Anda di halaman 1dari 1

People can demand a service surely, but the business is under no obligation to p

rovide it. You cannot force a business into services. It is unethical. Now, in m
any measures it could impact overal growth and revenue, but that is a business d
ecision. Consumer rights and consumer protection law provides a way for individu
als to fight back against abusive business practices. These laws are designed to
hold sellers of goods and services accountable when they seek to profit by taki
ng advantage of a consumer s lack of information or bargaining power...NOT withhol
ding services. This happens on a daily basis mind you. We can demand gas at a pu
mp, but if it is all out or they are doing renovations or have a sale going on f
or only specific number of customers, they can be denied. A proof of concept is
readily available anywhere. In cases where the business is classified as a sole
proprietor, it may all hinge on the business owner's wishes and religious status
. The whole point, is that America has strayed away from the free market / and f
reedom of choices, soon to be corralled into a PC world consumed with special in
terest groups who similarily seek out those who intolerate their beliefs in an e
ffort to cause harm or recontribute to the intolerance. All I can commit to repe
ating is my forestatement of: "It might cause hurt feelings, but a freedom-based
society is not built on using the force of government to get what we want. Forc
ing others into involuntary business dealings is the behavior of tyrants." Quite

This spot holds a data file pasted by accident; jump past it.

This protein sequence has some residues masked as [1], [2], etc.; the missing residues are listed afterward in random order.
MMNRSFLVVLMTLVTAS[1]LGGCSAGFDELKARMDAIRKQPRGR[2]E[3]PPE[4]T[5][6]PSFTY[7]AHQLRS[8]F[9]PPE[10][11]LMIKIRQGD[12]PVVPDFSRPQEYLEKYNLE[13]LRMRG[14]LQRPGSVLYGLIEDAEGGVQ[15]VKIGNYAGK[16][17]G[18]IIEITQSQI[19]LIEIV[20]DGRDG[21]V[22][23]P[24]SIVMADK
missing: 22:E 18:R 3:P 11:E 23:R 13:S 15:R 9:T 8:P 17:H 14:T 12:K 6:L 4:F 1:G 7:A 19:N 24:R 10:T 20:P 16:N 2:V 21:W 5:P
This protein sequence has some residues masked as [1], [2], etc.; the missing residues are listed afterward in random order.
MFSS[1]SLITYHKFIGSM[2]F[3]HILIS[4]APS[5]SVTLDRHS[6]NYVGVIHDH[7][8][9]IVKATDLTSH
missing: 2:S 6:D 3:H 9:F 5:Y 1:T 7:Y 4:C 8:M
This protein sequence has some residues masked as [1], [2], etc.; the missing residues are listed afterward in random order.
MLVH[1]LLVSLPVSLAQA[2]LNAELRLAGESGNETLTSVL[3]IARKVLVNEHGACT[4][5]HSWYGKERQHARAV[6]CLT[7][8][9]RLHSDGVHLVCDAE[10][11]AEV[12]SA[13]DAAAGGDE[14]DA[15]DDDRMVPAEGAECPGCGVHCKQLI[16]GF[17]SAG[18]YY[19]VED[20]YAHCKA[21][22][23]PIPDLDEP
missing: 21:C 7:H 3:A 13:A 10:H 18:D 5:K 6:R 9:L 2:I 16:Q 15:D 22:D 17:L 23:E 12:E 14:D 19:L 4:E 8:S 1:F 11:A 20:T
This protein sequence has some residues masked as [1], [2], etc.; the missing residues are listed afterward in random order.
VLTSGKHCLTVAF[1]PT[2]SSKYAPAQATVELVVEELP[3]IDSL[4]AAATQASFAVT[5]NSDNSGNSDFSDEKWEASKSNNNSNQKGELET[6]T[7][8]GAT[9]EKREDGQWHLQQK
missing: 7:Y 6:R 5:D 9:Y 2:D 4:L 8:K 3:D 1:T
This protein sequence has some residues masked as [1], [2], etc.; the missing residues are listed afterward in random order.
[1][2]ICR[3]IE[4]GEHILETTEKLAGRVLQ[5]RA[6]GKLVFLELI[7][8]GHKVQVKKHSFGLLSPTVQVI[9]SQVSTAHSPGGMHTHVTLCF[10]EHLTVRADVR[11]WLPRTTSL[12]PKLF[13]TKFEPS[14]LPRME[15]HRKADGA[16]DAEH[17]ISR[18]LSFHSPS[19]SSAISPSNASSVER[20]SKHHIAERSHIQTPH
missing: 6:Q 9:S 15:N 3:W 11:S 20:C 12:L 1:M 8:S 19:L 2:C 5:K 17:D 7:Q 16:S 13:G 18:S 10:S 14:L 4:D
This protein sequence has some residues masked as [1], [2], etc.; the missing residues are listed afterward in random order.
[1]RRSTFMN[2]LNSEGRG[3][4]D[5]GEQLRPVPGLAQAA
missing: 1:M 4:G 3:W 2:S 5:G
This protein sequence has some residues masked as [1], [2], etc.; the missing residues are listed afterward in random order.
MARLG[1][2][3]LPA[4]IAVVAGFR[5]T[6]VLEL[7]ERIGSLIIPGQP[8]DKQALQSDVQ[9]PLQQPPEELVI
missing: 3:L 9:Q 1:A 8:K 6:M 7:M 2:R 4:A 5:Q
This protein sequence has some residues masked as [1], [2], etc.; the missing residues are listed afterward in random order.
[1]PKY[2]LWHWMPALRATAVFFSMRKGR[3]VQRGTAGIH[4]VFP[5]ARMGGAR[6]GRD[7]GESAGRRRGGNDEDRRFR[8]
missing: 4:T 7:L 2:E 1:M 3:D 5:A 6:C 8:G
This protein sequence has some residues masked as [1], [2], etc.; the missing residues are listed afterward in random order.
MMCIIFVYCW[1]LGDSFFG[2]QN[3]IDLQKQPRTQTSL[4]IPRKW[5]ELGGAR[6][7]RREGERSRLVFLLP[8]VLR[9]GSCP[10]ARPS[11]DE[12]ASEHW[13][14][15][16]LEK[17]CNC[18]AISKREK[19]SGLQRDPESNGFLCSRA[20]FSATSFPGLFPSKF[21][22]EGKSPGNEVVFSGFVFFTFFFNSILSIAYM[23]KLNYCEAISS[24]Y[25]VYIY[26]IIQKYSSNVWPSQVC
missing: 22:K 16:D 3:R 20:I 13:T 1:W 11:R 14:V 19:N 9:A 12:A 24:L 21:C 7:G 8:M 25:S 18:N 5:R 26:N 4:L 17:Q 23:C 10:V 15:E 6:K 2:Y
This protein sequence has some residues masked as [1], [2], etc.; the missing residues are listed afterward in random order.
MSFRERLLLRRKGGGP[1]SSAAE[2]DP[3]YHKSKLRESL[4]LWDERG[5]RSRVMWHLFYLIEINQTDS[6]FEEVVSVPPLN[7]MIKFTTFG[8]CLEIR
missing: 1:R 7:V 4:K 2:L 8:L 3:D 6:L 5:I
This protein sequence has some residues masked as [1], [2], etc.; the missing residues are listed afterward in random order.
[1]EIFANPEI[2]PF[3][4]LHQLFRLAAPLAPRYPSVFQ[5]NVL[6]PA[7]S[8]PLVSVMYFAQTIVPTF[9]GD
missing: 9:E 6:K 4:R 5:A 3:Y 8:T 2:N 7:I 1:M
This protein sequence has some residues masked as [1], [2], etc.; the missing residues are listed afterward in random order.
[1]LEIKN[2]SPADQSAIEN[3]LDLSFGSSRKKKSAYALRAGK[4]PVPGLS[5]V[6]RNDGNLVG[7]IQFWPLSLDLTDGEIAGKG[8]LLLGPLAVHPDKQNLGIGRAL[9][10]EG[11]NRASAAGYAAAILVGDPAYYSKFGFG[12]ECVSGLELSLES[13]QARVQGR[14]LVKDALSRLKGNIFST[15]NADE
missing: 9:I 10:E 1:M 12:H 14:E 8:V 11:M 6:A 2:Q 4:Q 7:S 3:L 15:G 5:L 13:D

simply, all this could me mitigated by taking your business elsewhere and your
money.
Similarily it can be simply reduced to a simple summary: a business can and shou
ld sell to those...whether gay, obese, albino, what have you...but if it specifi
cally contributes to a violation of their rules, religion, or ethics, then they
have every right to decline service or to further a cause that their product wou
ld contribute to. We see it happening on the flip side, where people are removin
g their facilities, and their jobs, and their sponsorship for people who commit
to specific moral choices or news worthy ideals, and they deny them services or
monetary support as a form of protest. How could this be considered any differen
t? Religion conviction is just one of many (ethical, peer, criminal, monetary lo
ss, public perception) that offer a basis of rejecting services.
A free person has the right and the ability to freely associate with -- and disa
ssociate from -- other people, based upon any criteria he chooses. A free person
can be as partial, biased, superficial, and exclusive as he pleases. He can tak
e on any level of philosophical purity, religious conviction, and/or political i
ncorrectness, in all of his affairs.
All associations between free citizens are voluntary and performed with the cons
ent of all parties involved. No other person has a right to walk into someone el
se's private property (such as a house or business) and demand to be served. Nob
ody is owed the time and property of someone else without their consent.
It might cause hurt feelings, but a freedom-based society is not built on using
the force of government to get what we want. Forcing others into involuntary bus
iness dealings is the behavior of tyrants.